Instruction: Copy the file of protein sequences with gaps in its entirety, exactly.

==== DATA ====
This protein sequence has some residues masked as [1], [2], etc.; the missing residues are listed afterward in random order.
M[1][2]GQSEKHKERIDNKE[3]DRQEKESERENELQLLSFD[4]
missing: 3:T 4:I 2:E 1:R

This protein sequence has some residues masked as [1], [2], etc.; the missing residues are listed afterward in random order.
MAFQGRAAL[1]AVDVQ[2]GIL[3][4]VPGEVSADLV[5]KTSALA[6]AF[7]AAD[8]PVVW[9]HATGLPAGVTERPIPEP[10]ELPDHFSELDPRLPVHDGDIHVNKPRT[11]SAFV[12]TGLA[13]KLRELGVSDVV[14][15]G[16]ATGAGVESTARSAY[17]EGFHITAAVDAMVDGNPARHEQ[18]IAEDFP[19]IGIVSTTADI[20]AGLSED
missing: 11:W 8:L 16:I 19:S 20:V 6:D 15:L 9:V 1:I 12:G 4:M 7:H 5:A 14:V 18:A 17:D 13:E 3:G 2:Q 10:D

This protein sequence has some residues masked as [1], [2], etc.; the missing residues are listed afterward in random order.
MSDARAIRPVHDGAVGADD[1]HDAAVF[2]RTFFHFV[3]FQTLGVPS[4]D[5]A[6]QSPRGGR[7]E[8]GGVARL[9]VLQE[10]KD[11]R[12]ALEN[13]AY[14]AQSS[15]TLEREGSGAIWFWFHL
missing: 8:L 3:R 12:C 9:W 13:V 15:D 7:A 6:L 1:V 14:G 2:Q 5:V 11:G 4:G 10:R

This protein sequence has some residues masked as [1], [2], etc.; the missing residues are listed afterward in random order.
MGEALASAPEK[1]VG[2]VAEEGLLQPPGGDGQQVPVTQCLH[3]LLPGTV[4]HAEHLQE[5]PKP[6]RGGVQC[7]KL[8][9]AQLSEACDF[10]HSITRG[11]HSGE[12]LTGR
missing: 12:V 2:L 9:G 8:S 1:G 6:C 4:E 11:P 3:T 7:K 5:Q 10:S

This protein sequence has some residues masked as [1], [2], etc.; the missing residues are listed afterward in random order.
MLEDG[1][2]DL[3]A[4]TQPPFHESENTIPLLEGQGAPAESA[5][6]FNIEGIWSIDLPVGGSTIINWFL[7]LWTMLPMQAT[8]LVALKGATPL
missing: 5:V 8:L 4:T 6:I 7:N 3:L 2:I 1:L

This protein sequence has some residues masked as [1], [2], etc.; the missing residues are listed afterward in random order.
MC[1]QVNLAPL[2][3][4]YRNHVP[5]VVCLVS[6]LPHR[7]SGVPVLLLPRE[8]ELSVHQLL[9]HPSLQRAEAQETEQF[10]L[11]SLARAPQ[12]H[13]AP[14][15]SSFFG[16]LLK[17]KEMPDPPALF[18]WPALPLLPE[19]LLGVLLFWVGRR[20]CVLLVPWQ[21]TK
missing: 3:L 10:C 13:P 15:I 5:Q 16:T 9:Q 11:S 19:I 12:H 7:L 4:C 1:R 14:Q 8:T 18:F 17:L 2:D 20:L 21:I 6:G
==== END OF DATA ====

This protein sequence has some residues masked as [1], [2], etc.; the missing residues are listed afterward in random order.
M[1][2]GQSEKHKERIDNKE[3]DRQEKESERENELQLLSFD[4]
missing: 3:T 4:I 2:E 1:R

This protein sequence has some residues masked as [1], [2], etc.; the missing residues are listed afterward in random order.
MAFQGRAAL[1]AVDVQ[2]GIL[3][4]VPGEVSADLV[5]KTSALA[6]AF[7]AAD[8]PVVW[9]HATGLPAGVTERPIPEP[10]ELPDHFSELDPRLPVHDGDIHVNKPRT[11]SAFV[12]TGLA[13]KLRELGVSDVV[14][15]G[16]ATGAGVESTARSAY[17]EGFHITAAVDAMVDGNPARHEQ[18]IAEDFP[19]IGIVSTTADI[20]AGLSED
missing: 11:W 8:L 16:I 19:S 20:V 6:D 15:L 9:V 1:I 12:G 4:M 7:H 5:A 14:V 18:A 17:D 13:E 3:G 2:Q 10:D

This protein sequence has some residues masked as [1], [2], etc.; the missing residues are listed afterward in random order.
MSDARAIRPVHDGAVGADD[1]HDAAVF[2]RTFFHFV[3]FQTLGVPS[4]D[5]A[6]QSPRGGR[7]E[8]GGVARL[9]VLQE[10]KD[11]R[12]ALEN[13]AY[14]AQSS[15]TLEREGSGAIWFWFHL
missing: 8:L 3:R 12:C 9:W 13:V 15:D 7:A 6:L 1:V 14:G 2:Q 5:V 11:G 4:G 10:R

This protein sequence has some residues masked as [1], [2], etc.; the missing residues are listed afterward in random order.
MGEALASAPEK[1]VG[2]VAEEGLLQPPGGDGQQVPVTQCLH[3]LLPGTV[4]HAEHLQE[5]PKP[6]RGGVQC[7]KL[8][9]AQLSEACDF[10]HSITRG[11]HSGE[12]LTGR
missing: 12:V 2:L 9:G 8:S 1:G 6:C 4:E 11:P 3:T 7:K 5:Q 10:S

This protein sequence has some residues masked as [1], [2], etc.; the missing residues are listed afterward in random order.
MLEDG[1][2]DL[3]A[4]TQPPFHESENTIPLLEGQGAPAESA[5][6]FNIEGIWSIDLPVGGSTIINWFL[7]LWTMLPMQAT[8]LVALKGATPL
missing: 5:V 8:L 4:T 6:I 7:N 3:L 2:I 1:L

This protein sequence has some residues masked as [1], [2], etc.; the missing residues are listed afterward in random order.
MC[1]QVNLAPL[2][3][4]YRNHVP[5]VVCLVS[6]LPHR[7]SGVPVLLLPRE[8]ELSVHQLL[9]HPSLQRAEAQETEQF[10]L[11]SLARAPQ[12]H[13]AP[14][15]SSFFG[16]LLK[17]KEMPDPPALF[18]WPALPLLPE[19]LLGVLLFWVGRR[20]CVLLVPWQ[21]TK
missing: 3:L 10:C 13:P 15:I 5:Q 16:T 9:Q 11:S 19:I 12:H 7:L 4:C 1:R 14:Q 8:T 18:F 17:L 2:D 20:L 21:I 6:G